James Traub and Fareed Zakaria each contribute book reviews to the Times this week, and each fall prey to one of the more obnoxiously naive fallacies surrounding the Iraq war: attributing the administration's failure to a surfeit of idealism.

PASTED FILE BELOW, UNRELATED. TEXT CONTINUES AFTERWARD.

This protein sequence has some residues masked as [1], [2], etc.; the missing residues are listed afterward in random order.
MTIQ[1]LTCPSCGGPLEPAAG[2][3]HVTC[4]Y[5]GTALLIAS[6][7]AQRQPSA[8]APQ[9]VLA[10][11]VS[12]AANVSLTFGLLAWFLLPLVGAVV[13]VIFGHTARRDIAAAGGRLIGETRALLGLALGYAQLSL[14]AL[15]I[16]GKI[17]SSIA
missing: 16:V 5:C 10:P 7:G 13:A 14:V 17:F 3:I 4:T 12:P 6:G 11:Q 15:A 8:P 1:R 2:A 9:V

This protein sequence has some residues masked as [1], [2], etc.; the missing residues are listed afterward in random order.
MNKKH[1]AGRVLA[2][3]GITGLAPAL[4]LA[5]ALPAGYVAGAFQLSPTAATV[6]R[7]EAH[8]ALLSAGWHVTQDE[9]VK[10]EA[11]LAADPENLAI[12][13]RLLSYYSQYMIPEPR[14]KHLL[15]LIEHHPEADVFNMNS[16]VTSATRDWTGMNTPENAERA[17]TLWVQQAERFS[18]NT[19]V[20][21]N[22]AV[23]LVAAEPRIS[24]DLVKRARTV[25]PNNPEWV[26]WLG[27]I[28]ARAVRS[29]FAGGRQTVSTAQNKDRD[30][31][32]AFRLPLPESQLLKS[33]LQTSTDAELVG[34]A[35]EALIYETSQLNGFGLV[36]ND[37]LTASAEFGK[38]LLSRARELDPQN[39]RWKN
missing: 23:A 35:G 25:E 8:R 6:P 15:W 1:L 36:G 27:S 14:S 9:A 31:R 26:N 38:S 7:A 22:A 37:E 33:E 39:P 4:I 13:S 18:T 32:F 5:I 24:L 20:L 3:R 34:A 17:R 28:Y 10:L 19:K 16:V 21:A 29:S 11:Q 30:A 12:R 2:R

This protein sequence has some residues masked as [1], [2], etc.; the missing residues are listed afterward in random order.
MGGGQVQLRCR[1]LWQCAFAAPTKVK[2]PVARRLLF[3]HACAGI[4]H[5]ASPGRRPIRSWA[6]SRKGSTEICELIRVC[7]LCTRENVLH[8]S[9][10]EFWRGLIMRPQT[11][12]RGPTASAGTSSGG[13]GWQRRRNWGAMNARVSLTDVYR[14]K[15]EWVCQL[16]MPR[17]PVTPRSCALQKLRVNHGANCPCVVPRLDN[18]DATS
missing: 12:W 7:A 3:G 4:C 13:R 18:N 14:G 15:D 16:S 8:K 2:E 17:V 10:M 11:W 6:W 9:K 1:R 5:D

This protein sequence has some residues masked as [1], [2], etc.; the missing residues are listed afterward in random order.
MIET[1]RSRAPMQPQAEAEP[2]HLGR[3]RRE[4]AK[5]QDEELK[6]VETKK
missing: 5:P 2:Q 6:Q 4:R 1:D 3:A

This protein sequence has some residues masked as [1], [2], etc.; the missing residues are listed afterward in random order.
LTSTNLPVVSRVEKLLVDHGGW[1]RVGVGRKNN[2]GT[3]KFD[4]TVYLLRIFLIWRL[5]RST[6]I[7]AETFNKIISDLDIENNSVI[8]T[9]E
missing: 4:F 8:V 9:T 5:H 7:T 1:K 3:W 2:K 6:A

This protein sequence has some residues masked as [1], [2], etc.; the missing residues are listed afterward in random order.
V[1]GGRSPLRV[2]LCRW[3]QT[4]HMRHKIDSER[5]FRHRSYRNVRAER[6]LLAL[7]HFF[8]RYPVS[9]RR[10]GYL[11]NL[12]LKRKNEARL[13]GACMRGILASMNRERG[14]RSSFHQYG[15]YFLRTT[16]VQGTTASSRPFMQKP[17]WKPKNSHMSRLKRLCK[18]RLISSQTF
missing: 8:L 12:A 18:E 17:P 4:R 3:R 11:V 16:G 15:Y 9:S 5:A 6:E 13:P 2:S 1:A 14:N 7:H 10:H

A simple proposal - wars are fought for material reasons first and ideological reasons second, and often the latter is simply a rationalization of the former. Any democracy-building enterprise in Iraq is a rationalization (after the fact, I might add) for the invasion itself, which is not the same as being the primary purpose and inspiration. This is what I mean: the architects of the war believe it is beneficial to remodel the Middle East into an area more friendly to the US, an area more economically beneficial to the US and less hostile to US world hegemony (it's not as if I'm making this up, its publicly stated policy). The best way to make the Middles East more amiable to the US is to make the Middle East more like the US, i.e. more democratic. This is the actual rationale for war, as I see it, and it is quite apart from florid idealism. Installing democracy in Iraq is expedient to the goal of angling US power into a more secure position. It annoys me to see the two equated so carelessly by people like Traub and Zakaria.